A Need for Empathy And Community
According to Gregory Cajete, Tewa from Santa Clara Pueblo, Native scientists have long espoused the concepts of human interconnection with the earth, empathy for living things, the power of working and living in community and the importance of acknowledging and celebrating spiritual connection to all life.
Cajete is the director of Native American Studies at the University of New Mexico. A scholar in ethno-botany and social cultural studies as they relate to Indian education and science, he spoke at the National Museum of the American Indian’s (NMAI) July 2011 symposium, “Creating a Climate of Change: A Sustainable Future for the Living Earth,” in Washington, D.C. “[Native peoples] have been talking about the importance of climate change for years to anyone who would listen,” he says, adding that Native peoples have been among the first to directly experience climate change. Since Indigenous Peoples often live subsistence lifestyles, they are among the first to see the impacts of climate change on hunting, fishing and gathering practices.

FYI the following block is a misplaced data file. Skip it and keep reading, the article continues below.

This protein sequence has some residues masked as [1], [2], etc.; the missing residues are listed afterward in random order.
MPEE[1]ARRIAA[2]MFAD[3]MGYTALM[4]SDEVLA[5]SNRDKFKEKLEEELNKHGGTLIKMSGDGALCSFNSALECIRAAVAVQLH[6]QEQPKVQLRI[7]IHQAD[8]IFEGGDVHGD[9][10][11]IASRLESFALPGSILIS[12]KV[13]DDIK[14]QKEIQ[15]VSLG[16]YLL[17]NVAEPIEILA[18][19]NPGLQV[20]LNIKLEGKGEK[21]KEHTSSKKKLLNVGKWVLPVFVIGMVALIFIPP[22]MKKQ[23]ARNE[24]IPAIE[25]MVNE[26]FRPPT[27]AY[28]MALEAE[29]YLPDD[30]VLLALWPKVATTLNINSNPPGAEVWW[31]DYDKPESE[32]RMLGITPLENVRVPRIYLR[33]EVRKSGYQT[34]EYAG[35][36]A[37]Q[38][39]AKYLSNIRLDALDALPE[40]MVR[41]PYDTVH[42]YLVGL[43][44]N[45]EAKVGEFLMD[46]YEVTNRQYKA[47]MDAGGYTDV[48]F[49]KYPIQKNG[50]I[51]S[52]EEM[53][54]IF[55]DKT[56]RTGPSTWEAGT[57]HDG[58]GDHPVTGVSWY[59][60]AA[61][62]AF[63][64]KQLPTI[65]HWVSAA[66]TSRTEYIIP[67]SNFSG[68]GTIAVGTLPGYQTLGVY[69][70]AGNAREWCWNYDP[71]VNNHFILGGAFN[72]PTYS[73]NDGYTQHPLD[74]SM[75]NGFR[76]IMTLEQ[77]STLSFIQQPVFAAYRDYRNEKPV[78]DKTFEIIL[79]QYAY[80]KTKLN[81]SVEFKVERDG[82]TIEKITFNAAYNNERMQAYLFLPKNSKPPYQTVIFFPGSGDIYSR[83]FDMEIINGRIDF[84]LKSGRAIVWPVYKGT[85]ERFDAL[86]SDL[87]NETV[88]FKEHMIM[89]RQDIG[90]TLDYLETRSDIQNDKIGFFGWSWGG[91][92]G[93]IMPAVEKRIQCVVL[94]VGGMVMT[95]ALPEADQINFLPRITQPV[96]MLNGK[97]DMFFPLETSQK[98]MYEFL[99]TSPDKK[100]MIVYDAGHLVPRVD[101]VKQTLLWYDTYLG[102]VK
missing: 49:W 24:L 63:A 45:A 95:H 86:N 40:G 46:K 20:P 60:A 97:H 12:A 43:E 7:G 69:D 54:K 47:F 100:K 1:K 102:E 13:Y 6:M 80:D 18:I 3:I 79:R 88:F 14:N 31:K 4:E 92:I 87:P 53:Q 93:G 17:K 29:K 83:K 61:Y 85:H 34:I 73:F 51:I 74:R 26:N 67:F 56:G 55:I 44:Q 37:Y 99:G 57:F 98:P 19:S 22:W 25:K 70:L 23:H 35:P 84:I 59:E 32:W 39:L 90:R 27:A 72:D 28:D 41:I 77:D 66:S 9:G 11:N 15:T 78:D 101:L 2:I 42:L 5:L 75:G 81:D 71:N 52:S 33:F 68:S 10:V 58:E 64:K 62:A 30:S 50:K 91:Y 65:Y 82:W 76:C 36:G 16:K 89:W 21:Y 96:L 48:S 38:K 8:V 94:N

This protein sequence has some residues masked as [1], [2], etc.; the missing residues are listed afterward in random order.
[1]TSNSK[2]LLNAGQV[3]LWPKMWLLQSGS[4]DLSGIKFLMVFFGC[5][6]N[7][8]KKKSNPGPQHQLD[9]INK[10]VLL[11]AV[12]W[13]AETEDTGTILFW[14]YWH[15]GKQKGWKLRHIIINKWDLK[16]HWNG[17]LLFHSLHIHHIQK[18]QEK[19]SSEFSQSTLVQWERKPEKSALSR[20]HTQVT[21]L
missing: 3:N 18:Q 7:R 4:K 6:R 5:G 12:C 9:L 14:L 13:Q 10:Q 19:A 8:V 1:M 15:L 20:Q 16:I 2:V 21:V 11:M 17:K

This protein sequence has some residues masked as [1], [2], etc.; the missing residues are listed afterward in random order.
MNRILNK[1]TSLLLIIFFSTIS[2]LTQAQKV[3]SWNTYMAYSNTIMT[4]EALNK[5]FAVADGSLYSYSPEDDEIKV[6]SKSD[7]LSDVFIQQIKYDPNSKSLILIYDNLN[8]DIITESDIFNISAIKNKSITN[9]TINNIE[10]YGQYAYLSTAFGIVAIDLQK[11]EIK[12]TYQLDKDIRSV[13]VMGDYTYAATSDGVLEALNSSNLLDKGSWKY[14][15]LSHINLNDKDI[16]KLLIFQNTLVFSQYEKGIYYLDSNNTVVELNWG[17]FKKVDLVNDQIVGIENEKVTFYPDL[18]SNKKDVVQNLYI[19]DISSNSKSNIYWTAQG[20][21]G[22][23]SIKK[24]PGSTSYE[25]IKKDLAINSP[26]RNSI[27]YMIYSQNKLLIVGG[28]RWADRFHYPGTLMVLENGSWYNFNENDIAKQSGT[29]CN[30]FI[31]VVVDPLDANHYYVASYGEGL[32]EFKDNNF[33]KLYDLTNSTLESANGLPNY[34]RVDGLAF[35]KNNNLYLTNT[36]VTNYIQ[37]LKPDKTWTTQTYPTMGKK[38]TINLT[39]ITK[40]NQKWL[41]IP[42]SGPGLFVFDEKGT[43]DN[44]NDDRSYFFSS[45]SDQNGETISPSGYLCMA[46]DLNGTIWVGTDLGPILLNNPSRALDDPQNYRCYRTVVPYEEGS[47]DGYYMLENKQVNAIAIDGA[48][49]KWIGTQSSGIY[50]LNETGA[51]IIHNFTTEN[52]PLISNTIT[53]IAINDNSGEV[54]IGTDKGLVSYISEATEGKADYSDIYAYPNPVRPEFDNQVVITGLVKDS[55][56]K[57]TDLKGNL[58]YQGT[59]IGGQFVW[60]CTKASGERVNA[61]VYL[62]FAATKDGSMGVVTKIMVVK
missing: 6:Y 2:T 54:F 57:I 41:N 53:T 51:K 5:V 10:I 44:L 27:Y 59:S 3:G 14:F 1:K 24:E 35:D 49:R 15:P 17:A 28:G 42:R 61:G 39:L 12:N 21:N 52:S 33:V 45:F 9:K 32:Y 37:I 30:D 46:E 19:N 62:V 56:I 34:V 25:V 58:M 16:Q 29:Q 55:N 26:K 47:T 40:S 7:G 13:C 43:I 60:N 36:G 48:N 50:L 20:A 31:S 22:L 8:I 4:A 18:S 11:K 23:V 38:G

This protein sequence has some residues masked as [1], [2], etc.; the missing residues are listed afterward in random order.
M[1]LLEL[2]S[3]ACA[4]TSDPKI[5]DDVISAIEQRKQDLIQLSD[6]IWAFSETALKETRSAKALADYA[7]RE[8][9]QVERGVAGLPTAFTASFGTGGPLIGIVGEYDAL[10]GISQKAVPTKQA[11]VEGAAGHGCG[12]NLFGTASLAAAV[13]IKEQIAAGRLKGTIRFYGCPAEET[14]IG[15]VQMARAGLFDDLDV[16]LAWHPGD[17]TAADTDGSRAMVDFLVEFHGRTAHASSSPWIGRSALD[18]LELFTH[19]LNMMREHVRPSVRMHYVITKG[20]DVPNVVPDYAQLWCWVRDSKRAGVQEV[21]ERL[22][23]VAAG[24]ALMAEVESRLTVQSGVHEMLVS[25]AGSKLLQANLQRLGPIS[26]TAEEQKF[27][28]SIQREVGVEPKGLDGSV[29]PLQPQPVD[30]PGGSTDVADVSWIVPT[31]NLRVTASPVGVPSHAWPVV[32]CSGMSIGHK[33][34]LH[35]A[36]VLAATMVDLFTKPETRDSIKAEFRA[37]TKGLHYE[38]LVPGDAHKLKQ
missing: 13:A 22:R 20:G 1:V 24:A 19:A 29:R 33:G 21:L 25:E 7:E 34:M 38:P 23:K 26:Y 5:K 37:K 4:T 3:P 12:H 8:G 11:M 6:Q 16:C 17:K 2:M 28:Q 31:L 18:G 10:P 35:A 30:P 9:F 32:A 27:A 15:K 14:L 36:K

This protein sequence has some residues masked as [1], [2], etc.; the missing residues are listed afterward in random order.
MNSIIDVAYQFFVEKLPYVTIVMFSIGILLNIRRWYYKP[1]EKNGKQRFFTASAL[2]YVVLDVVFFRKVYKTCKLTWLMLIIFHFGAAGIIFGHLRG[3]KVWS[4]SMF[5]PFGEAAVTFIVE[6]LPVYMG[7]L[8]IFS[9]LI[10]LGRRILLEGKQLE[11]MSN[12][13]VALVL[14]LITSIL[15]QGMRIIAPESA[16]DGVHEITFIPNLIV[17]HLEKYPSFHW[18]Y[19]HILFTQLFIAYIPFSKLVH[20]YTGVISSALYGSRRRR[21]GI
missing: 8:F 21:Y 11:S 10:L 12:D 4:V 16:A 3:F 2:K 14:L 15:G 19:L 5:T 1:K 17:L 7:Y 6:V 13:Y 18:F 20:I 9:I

“Climate change affects our ways of life and place-based rights,” says Cajete. “It hits at the core of who we are as indigenous communities.” The harvest of certain plants and animals are central to the lives and cultures of many Indigenous Peoples—and the loss of those resources due to climate change leads to a loss of traditional knowledge.
“Sustaining our communities is essential,” says Cajete. “It requires reforming our traditional ecological knowledge and cooperation with other tribes and agencies. Crisis brings about the necessity to cooperate. We’ve been trying to do this for years.”
Although Indigenous Peoples may be more vulnerable to climate change, they may be able to offer important lessons to the rest of the world in addressing this challenge. Findings in the 2006 Climate Change and Pacific Rim Indigenous Nations report by the Northwest Indian Applied Research Institute show that although Native peoples are on the front lines of climate change and the first to feel its effects, they can also be viewed as the most historically adaptable and resilient population on Earth. Unlike the non-Native population, Indigenous Peoples still have “community” and leadership that are responsive to community.